But, with the legislative session in the rearview mirror and little action taken in Austin, it’s not clear what a path forward might look like. Efforts to shutter the North Texas facility and consolidate all five state secure lock-ups failed, and the agency got only a fraction of the money officials hoped would fund change and continue to lower the prison population.

“I worry for the kids that are left in those five remaining facilities,” said Deborah Fowler, executive director of child advocacy group Texas Appleseed. “This is a problem that Texas needs to finish tackling.”

String of arrests

After a flurry of arrests in recent weeks, at least 27 teens at Gainesville were referred to prosecutors for attempted escape and false alarm cases in connection with 11 different outbursts and major disturbances at the Cooke County facility north of Dallas.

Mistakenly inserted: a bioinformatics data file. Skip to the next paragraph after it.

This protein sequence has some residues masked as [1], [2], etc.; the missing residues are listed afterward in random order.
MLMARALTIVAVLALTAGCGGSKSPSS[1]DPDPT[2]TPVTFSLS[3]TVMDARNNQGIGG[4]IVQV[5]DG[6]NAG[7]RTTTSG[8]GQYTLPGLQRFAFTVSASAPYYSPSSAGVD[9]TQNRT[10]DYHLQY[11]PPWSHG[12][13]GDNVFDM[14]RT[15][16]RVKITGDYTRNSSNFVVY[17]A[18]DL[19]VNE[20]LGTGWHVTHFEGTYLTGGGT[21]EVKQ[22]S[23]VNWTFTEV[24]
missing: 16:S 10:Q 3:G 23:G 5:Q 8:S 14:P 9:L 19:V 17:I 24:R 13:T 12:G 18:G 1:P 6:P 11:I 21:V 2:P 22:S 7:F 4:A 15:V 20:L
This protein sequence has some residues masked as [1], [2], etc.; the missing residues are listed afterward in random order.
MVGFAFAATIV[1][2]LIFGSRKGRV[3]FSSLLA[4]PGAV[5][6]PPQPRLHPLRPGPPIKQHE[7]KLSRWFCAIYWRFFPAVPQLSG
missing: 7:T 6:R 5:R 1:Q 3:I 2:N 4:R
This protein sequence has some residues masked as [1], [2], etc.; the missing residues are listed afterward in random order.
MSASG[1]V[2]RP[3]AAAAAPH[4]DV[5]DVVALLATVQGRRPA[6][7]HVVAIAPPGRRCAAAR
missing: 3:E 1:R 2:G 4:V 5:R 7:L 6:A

Most of the collars came in connection with the six days of chaos last year, but some cases stem from other incidents, such as the March disruption when corrections officers — which the agency has now announced will be called “Youth Development Coaches” — lost track of the dorm keys for two days.

The prison was relatively calm early last fall, with just one teen arrested for false alarm in October and one in mid-November, according to Special Prosecution Unit Executive Director Jack Choate. But the events of Nov. 30 — the second day of the major disturbance — eventually led to charges against 19 kids in connection with five different incidents.